Fitness apps that emphasise death-related messaging are more effective in getting people physically active, according to new research.
The finding comes from a study that looked at five types of messaging used to get people to exercise at home.
In order to uncover the effectiveness of the messaging, participants were asked to indicate how persuasive each was in terms of motivating them to work out. Researchers also examined the connection between the messaging and social-cognitive beliefs such as self-regulation (goal setting), self-efficacy and outcome expectation. They also investigated the role played by gender.
Results showed that apps and platforms which highlighted the dangers of inactivity to health – including early death – were much more effective motivators when compared to those that focused on social stigma, obesity, or financial cost.
The results were unexpected, as previous studies on the effectiveness of messaging that aims to change human behaviour – especially on smoking cessation and risky sexual behaviour – actually found the opposite: that messages related to mortality could actually be a barrier to acknowledging health risks.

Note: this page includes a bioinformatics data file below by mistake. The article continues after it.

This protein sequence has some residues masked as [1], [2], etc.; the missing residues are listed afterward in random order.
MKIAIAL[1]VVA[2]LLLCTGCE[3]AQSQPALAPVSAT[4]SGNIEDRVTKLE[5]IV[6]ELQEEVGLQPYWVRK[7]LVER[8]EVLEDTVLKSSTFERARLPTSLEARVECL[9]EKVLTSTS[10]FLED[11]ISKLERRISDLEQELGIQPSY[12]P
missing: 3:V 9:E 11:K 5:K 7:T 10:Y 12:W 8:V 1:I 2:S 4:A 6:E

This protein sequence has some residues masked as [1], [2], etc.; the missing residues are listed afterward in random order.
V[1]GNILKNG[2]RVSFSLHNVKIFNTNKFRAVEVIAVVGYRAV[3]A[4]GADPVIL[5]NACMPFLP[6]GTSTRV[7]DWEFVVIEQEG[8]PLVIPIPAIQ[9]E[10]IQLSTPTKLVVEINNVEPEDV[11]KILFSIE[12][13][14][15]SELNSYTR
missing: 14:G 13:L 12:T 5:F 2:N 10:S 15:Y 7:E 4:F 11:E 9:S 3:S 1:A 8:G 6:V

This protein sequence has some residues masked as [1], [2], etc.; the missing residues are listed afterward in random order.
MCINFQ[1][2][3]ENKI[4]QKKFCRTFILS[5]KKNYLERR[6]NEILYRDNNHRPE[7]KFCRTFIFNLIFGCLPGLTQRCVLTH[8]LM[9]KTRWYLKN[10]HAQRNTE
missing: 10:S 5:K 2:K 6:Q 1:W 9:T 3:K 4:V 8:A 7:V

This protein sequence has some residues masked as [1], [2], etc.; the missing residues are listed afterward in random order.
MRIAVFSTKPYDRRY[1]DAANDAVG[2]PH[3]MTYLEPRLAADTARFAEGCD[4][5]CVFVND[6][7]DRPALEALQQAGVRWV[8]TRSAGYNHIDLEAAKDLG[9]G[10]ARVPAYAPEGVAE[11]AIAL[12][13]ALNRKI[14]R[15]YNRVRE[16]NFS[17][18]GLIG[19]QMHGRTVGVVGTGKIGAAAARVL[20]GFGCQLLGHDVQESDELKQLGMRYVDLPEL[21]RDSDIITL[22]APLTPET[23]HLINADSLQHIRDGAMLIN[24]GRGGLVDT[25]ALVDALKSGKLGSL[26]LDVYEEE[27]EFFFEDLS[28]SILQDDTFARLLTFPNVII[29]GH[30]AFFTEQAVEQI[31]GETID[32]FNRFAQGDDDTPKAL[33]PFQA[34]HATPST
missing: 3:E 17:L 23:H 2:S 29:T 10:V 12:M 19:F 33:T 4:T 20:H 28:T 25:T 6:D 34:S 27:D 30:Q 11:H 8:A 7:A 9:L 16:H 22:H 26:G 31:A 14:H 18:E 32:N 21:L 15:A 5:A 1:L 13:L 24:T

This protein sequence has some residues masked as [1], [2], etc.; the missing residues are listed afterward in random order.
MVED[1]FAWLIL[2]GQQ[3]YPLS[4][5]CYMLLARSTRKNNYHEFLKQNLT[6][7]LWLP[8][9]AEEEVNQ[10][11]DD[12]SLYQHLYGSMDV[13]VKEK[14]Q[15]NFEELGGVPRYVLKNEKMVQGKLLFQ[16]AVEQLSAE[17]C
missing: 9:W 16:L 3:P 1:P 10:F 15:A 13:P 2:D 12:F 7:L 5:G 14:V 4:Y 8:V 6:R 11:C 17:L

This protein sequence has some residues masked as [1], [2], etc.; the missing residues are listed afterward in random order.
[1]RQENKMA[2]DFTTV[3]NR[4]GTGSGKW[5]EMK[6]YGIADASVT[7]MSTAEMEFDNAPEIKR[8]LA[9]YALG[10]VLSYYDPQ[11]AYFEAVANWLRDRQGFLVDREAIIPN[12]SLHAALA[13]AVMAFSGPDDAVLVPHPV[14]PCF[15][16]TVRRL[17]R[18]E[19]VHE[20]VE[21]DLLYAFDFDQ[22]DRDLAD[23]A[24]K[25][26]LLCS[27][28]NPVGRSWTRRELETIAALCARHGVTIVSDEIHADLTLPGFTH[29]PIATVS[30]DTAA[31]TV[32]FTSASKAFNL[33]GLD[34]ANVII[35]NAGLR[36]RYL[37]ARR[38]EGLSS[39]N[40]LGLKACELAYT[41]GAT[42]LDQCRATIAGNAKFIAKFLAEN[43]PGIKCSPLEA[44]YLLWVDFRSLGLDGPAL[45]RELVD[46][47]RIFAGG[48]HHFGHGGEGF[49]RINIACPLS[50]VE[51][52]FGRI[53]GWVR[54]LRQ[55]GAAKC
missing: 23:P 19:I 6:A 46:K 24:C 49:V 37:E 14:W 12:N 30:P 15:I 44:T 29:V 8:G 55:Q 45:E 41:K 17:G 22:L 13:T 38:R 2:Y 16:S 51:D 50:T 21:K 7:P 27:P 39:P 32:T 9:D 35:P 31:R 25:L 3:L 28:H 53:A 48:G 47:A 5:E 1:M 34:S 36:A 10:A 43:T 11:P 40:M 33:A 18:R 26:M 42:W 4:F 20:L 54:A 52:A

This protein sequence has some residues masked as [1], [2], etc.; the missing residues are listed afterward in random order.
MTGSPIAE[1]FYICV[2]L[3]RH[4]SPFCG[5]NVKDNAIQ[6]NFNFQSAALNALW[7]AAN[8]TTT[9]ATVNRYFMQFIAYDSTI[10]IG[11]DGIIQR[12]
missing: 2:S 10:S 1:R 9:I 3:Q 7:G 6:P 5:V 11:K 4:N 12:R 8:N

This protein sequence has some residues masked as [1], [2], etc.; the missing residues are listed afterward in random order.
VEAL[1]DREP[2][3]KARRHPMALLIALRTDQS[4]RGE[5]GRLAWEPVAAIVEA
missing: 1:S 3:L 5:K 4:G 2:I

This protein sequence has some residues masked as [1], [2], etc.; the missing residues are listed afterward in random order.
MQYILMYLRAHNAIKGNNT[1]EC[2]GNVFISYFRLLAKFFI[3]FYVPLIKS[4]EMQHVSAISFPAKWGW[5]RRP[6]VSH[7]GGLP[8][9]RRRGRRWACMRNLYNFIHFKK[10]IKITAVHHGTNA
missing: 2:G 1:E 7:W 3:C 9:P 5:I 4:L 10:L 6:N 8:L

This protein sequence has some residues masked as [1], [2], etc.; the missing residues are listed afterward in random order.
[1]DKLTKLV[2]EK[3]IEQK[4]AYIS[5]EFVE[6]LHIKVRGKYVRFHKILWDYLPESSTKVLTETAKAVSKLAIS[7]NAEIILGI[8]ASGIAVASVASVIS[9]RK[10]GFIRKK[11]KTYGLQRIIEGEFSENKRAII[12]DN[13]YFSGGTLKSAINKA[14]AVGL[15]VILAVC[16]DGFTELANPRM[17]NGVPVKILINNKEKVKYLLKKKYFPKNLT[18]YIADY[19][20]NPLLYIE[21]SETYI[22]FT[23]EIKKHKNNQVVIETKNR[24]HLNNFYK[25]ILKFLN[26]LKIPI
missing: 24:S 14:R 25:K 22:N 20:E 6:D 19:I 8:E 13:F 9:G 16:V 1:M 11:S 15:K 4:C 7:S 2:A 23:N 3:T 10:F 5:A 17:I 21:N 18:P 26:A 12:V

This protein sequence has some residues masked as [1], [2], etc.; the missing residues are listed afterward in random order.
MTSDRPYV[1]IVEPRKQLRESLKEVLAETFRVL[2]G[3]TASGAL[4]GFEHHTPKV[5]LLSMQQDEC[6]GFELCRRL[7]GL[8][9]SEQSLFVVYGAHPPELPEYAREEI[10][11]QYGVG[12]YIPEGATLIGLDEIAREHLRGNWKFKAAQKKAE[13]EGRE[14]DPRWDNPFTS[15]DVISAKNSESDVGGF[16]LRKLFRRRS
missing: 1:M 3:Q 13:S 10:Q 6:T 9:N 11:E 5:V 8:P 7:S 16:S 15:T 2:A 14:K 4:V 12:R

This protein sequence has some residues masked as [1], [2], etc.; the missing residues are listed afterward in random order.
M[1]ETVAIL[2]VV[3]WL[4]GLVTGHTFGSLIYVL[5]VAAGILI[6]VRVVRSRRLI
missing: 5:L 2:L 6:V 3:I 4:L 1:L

The study, authored by Kiemute Oyibo from the School of Public Health Sciences at University of Waterloo, Canada – found this to be entirely different for fitness.
“I didn’t expect only illness- and death-related messages to be so significant and motivational,” Oyibo said.
“And not only were illness- and death-related messages motivational, they also had a significant relationship with self-regulatory belief and outcome expectation, and there was also no significant difference between the sexes.”
Oyibo said he had expected obesity-related messages – such as “one-in-four Canadians has clinical obesity” – to be motivational and have a significant relationship with self-regulatory belief, given that obesity is one of the leading causes of mortality globally, but people studied were not able to make the conceptual leap between obesity being a cause of mortality and their own death and needed to have this pointed out to them in more direct terms.
“This study is important because it helps fitness professionals – and especially designers of health apps – understand the types of messages that individuals, regardless of gender, are likely to be motivated by in persuasive health communication and that are likely to influence individuals’ social-cognitive beliefs about exercise,” Oyibo said.
He said future studies should consider other demographic characteristics besides gender, such as age, culture, race and education, to uncover the role they play in persuasive health communication.
The study, called The Relationship between Perceived Health Message Motivation and Social Cognitive Beliefs in Persuasive Health Communication was published in the journal MDPI.
• To read the study in full, go to www.HCMmag.com/messagemotivation